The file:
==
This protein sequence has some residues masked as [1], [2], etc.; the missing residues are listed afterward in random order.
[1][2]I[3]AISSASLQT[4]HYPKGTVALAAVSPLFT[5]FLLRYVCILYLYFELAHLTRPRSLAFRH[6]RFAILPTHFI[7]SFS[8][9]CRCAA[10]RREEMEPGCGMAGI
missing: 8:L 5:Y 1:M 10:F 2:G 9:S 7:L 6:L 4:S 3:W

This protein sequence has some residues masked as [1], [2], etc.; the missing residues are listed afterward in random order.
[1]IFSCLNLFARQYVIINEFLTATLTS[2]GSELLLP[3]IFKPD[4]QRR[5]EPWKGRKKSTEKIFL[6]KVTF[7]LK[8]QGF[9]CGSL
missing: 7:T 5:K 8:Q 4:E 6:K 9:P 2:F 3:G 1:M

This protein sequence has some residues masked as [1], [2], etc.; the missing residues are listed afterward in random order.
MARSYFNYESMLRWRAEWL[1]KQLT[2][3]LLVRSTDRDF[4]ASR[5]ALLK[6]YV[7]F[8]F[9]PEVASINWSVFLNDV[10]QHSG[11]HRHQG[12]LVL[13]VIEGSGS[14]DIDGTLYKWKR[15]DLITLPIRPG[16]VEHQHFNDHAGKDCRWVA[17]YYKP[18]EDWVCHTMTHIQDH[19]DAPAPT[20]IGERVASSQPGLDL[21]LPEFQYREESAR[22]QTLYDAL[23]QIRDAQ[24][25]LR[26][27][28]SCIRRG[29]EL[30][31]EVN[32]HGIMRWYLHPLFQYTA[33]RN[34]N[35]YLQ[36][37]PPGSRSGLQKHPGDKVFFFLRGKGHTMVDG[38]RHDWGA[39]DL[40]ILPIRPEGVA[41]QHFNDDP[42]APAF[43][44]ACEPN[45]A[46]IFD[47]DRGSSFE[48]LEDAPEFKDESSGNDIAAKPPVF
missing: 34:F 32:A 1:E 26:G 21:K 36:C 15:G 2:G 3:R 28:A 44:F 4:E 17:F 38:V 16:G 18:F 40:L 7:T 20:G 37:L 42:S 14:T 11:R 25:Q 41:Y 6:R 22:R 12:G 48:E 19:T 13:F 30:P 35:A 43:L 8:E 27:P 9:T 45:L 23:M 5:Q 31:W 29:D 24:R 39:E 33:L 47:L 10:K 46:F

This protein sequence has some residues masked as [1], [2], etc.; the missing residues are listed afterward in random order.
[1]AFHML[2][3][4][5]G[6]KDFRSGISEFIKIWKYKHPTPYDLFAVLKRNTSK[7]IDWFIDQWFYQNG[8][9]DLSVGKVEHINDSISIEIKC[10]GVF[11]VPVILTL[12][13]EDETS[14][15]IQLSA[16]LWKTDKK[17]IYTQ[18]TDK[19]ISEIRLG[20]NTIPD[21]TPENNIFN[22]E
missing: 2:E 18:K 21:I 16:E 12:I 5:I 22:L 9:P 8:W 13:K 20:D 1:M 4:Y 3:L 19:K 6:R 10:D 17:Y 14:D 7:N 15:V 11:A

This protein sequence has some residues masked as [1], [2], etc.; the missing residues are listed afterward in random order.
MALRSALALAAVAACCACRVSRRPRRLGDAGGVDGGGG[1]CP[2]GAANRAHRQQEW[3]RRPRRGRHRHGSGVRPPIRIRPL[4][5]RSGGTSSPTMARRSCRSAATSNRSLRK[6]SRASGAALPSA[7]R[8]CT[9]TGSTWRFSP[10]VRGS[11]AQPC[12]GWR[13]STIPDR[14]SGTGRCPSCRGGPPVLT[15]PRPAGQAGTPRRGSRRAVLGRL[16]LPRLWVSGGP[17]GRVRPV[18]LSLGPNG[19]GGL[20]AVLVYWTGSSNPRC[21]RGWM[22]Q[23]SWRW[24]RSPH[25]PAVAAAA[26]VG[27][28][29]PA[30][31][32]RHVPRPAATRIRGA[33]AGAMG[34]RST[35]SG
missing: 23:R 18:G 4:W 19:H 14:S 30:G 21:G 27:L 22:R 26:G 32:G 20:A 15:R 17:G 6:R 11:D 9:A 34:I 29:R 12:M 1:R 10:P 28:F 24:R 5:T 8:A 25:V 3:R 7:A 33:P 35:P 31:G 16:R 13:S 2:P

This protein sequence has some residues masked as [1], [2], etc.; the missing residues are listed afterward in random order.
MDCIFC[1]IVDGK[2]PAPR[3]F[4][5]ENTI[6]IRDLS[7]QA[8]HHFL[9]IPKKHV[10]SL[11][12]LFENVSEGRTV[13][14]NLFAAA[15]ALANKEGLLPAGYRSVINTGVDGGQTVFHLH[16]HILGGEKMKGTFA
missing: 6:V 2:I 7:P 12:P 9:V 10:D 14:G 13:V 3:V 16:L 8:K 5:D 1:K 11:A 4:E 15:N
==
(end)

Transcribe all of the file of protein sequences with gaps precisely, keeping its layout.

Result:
This protein sequence has some residues masked as [1], [2], etc.; the missing residues are listed afterward in random order.
[1][2]I[3]AISSASLQT[4]HYPKGTVALAAVSPLFT[5]FLLRYVCILYLYFELAHLTRPRSLAFRH[6]RFAILPTHFI[7]SFS[8][9]CRCAA[10]RREEMEPGCGMAGI
missing: 8:L 5:Y 1:M 10:F 2:G 9:S 7:L 6:L 4:S 3:W

This protein sequence has some residues masked as [1], [2], etc.; the missing residues are listed afterward in random order.
[1]IFSCLNLFARQYVIINEFLTATLTS[2]GSELLLP[3]IFKPD[4]QRR[5]EPWKGRKKSTEKIFL[6]KVTF[7]LK[8]QGF[9]CGSL
missing: 7:T 5:K 8:Q 4:E 6:K 9:P 2:F 3:G 1:M

This protein sequence has some residues masked as [1], [2], etc.; the missing residues are listed afterward in random order.
MARSYFNYESMLRWRAEWL[1]KQLT[2][3]LLVRSTDRDF[4]ASR[5]ALLK[6]YV[7]F[8]F[9]PEVASINWSVFLNDV[10]QHSG[11]HRHQG[12]LVL[13]VIEGSGS[14]DIDGTLYKWKR[15]DLITLPIRPG[16]VEHQHFNDHAGKDCRWVA[17]YYKP[18]EDWVCHTMTHIQDH[19]DAPAPT[20]IGERVASSQPGLDL[21]LPEFQYREESAR[22]QTLYDAL[23]QIRDAQ[24][25]LR[26][27][28]SCIRRG[29]EL[30][31]EVN[32]HGIMRWYLHPLFQYTA[33]RN[34]N[35]YLQ[36][37]PPGSRSGLQKHPGDKVFFFLRGKGHTMVDG[38]RHDWGA[39]DL[40]ILPIRPEGVA[41]QHFNDDP[42]APAF[43][44]ACEPN[45]A[46]IFD[47]DRGSSFE[48]LEDAPEFKDESSGNDIAAKPPVF
missing: 34:F 32:A 1:E 26:G 21:K 36:C 15:G 2:G 3:R 28:A 44:F 4:E 17:F 38:V 16:G 18:F 40:L 7:T 20:G 37:L 42:S 14:T 11:R 25:Q 41:Y 6:R 22:R 12:G 48:E 19:T 13:F 30:P 35:A 43:L 8:E 27:P 9:T 45:L 23:M 5:Q 31:W 29:D 24:R 39:E 33:L 47:L 10:K 46:F

This protein sequence has some residues masked as [1], [2], etc.; the missing residues are listed afterward in random order.
[1]AFHML[2][3][4][5]G[6]KDFRSGISEFIKIWKYKHPTPYDLFAVLKRNTSK[7]IDWFIDQWFYQNG[8][9]DLSVGKVEHINDSISIEIKC[10]GVF[11]VPVILTL[12][13]EDETS[14][15]IQLSA[16]LWKTDKK[17]IYTQ[18]TDK[19]ISEIRLG[20]NTIPD[21]TPENNIFN[22]E
missing: 2:E 18:K 21:I 16:E 12:I 5:I 22:L 9:P 8:W 13:K 20:D 1:M 4:Y 3:L 19:K 6:R 10:D 17:Y 14:D 7:N 15:V 11:A

This protein sequence has some residues masked as [1], [2], etc.; the missing residues are listed afterward in random order.
MALRSALALAAVAACCACRVSRRPRRLGDAGGVDGGGG[1]CP[2]GAANRAHRQQEW[3]RRPRRGRHRHGSGVRPPIRIRPL[4][5]RSGGTSSPTMARRSCRSAATSNRSLRK[6]SRASGAALPSA[7]R[8]CT[9]TGSTWRFSP[10]VRGS[11]AQPC[12]GWR[13]STIPDR[14]SGTGRCPSCRGGPPVLT[15]PRPAGQAGTPRRGSRRAVLGRL[16]LPRLWVSGGP[17]GRVRPV[18]LSLGPNG[19]GGL[20]AVLVYWTGSSNPRC[21]RGWM[22]Q[23]SWRW[24]RSPH[25]PAVAAAA[26]VG[27][28][29]PA[30][31][32]RHVPRPAATRIRGA[33]AGAMG[34]RST[35]SG
missing: 23:R 18:G 4:W 19:H 14:S 30:G 21:G 27:L 22:R 26:G 32:G 20:A 15:R 17:G 6:R 11:D 9:A 34:I 29:R 12:M 1:R 10:P 28:F 24:R 5:T 8:A 25:V 3:R 7:A 33:P 35:P 31:G 16:R 13:S 2:P

This protein sequence has some residues masked as [1], [2], etc.; the missing residues are listed afterward in random order.
MDCIFC[1]IVDGK[2]PAPR[3]F[4][5]ENTI[6]IRDLS[7]QA[8]HHFL[9]IPKKHV[10]SL[11][12]LFENVSEGRTV[13][14]NLFAAA[15]ALANKEGLLPAGYRSVINTGVDGGQTVFHLH[16]HILGGEKMKGTFA
missing: 6:V 2:I 7:P 12:P 9:V 10:D 14:G 13:V 3:V 16:L 8:K 5:D 1:K 11:A 4:E 15:N